XML SIG: A Technical Overview of Web Services
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No charge for SDForum members and students with ID
A Technical Overview of Web Services
SOAP is ushering in a new model of using the Web. Instead of browsing a web of linked documents and manually initiating requests by forms, SOAP allows us to access Web Services directly, by invoking method calls on remote objects using an XML message, and receiving an XML response document. SOAP might have been called "Services-Oriented Architecture Protocol", since it has moved forward from its roots as a Simple Object Access Protocol.
But how do we find the services we want to access? UDDI, for Universal Description, Discovery, and Integration, allows protocols like SOAP to be used to find required services, and operational information necessary to bind to and use a service. SOAP services can be described using an XML language like WSDL to describe services and service providers. "Web Services" is the result of combining SOAP, UDDI, and WSDL to create a foundation for e-business.
This talk is an excellent starting point if you want to learn about Web Services. It will introduce you to the model and basic technologies, as a starting point before going deeper in the specific technologies. It includes a look at Web Services tooling both in IBM products as well as IBM alphaWorks and other free resources from IBM and others. A basic understanding of XML is prerequisite.
Industry Vocabularies and Web Services Frameworks
There are a vast number of web services frameworks appearing, such as UDDI, ebXML, WSDL, SOAP, and an older standby, XML-RPC. I will provide a brief introduction of each, then discuss:
- How they relate to one another.
- How do you know what's right for your environment?
- The role of additional industry vocabularies and schemas.
I will provide a VERY short case study of one industry vocabulary, HR-XML's human resources and recruitment DTDs and schemas, and the application of those frameworks within the larger framework of web services such as SOAP.
In addition to industry vocabularies, there are a large number of standards-based vocabularies, such as XSLT, XSL, XML-Schema, SMIL, and many others. The difference is that standards-based vocabularies do not fall within the domain of one specific industry, but are instead sponsored by a world body, generally the W3C.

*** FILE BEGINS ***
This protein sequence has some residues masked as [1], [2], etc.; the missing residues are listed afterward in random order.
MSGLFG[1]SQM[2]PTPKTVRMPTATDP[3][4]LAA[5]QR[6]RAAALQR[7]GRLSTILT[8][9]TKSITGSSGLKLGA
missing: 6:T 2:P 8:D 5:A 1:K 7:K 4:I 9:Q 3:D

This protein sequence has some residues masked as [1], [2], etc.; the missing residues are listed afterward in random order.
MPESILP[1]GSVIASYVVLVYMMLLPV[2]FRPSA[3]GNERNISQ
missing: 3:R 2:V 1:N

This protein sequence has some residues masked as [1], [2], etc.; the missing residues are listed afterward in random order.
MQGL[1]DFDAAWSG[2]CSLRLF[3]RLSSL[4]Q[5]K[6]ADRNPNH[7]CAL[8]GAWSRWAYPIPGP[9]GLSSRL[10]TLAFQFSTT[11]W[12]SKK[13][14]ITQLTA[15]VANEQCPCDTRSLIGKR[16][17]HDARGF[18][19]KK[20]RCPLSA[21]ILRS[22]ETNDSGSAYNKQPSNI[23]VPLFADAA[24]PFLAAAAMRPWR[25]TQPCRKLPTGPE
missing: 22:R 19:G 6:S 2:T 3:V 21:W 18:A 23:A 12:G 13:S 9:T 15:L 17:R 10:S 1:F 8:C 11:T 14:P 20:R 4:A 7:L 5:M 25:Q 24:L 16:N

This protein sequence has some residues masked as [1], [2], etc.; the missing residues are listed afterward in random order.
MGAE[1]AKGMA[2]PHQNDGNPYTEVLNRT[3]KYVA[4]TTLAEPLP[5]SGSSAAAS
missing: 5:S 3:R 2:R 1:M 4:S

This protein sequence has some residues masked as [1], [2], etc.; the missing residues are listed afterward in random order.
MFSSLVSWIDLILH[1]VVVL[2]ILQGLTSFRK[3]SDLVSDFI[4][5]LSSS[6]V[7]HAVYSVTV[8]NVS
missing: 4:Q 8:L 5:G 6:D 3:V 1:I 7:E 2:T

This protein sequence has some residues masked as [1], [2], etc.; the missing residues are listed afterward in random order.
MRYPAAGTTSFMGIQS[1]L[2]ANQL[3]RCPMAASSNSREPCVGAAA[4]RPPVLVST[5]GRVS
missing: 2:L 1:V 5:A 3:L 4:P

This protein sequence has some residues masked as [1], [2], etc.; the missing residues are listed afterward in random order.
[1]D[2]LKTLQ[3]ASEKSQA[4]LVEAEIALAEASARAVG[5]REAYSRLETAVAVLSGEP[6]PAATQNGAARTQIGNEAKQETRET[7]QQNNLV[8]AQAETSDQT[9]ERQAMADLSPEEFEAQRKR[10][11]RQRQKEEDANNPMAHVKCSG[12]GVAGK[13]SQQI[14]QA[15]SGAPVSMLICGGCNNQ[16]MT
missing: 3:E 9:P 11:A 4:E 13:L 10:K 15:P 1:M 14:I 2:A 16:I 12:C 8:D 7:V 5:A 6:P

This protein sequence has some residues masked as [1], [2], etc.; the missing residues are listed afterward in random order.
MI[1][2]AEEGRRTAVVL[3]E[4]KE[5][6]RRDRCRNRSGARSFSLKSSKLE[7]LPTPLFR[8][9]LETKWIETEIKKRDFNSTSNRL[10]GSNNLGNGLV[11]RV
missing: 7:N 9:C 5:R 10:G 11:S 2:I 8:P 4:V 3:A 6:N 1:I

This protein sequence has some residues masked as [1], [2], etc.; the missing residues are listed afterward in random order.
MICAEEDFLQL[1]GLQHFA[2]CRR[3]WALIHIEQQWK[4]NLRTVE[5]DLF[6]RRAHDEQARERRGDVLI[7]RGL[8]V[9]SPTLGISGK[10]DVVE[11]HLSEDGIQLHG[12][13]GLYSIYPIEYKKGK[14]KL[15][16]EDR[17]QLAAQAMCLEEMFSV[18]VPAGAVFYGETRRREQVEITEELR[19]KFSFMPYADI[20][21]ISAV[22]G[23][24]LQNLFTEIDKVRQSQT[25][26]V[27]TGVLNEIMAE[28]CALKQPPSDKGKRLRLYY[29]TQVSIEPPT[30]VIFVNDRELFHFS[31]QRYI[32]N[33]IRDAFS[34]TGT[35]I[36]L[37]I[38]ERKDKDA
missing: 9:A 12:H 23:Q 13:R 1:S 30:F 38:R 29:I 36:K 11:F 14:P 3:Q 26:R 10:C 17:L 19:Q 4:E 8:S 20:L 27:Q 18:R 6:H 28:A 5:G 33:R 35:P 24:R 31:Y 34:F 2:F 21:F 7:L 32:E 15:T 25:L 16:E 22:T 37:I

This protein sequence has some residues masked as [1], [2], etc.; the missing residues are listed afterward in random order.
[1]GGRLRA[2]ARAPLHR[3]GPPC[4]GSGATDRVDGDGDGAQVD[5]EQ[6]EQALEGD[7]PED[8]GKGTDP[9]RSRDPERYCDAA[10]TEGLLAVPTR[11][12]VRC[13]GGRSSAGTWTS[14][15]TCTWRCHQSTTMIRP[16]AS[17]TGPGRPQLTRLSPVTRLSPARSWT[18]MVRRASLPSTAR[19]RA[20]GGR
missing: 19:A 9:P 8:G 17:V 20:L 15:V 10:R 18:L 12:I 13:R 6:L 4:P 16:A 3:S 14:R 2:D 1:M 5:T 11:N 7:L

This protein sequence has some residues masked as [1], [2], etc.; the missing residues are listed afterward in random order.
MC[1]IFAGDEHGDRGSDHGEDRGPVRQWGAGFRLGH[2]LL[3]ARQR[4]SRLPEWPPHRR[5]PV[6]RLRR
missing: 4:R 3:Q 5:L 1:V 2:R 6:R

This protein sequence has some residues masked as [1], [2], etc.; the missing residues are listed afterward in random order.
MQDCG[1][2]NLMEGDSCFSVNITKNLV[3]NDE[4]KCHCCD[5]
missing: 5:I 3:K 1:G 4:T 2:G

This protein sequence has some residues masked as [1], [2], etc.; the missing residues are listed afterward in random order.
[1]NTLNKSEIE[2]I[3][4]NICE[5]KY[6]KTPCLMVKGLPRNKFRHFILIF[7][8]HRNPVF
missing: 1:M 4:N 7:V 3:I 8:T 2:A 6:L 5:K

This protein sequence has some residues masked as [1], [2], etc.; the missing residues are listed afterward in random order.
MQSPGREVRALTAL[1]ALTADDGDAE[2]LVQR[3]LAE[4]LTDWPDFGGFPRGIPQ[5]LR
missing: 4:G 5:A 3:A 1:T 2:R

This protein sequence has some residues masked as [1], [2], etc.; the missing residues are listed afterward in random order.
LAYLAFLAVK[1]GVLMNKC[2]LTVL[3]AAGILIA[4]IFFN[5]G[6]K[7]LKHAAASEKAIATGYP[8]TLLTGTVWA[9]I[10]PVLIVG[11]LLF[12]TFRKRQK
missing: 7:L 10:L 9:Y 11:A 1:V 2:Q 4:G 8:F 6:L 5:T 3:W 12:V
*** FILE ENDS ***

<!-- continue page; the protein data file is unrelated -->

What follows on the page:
I will be focusing my discussion on vocabularies that may have a large impact on future web development or, in the case of XSLFO, will play a big role in streamlining content delivery:
- SVG, XSLT, XSLFO (aka XSL), SMIL, and XHTML modularization.
Mark Colan is an e-business technology evangelist for IBM corporation. He gives technical, keynote, and customer presentations on Web Services and XML technologies and strategy, and has spoken at most XML conferences in 2000 and 2001, as well as Java One '98 and '99.
Before joining IBM, Mark worked at Lotus Development Corporation for 12 years, and helped to develop several commercial products. With over 20 years experience in designing and implementing commercial software products and technologies, Mark is well versed in component software strategies, operating systems, and software tools. He served as the Lead Architect for the InfoBus Technology, a Java Standard Extension developed at Lotus.
Chuck White is a business consultant with more than ten years experience in marketing communications and information technology. He is the author of Internet Explorer 5 Developer's Guide (IDG) and co-author of Mastering XML and Mastering XML Premium Edition (Sybex).
Chuck cut his teeth as a graphic artist at McDonald's Corporation in Oak Brook, Illinois, working as a freelancer in its graphic services division, which specialized in internal and franchise communications. He has served many clients since then in numerous capacities. These clients have included ad agencies and Fortune 500 companies, including Bell & Howell, Wells Fargo, and many others.
He also served as art director/production manager for Communication World, a bimonthly four-color publication for IABC (the International Association of Business Communicators), and was most recently an award-winning Creative Director for Advance Recruitment Advertising, Inc., where he developed a comprehensive insertion order system using ASP and SQL Server. As a consultant for BAJobs.com he provided the framework for rebuilding the back end and application server using JSP and MySQL for that popular regional job site.
Prior to joining IABC he served as art director at TMP Worldwide, where he led the creative efforts on the agency's largest account.
He received his education at Northern Illinois University, majoring in Journalism.
He is currently finishing work on XML Complete for Sybex Books.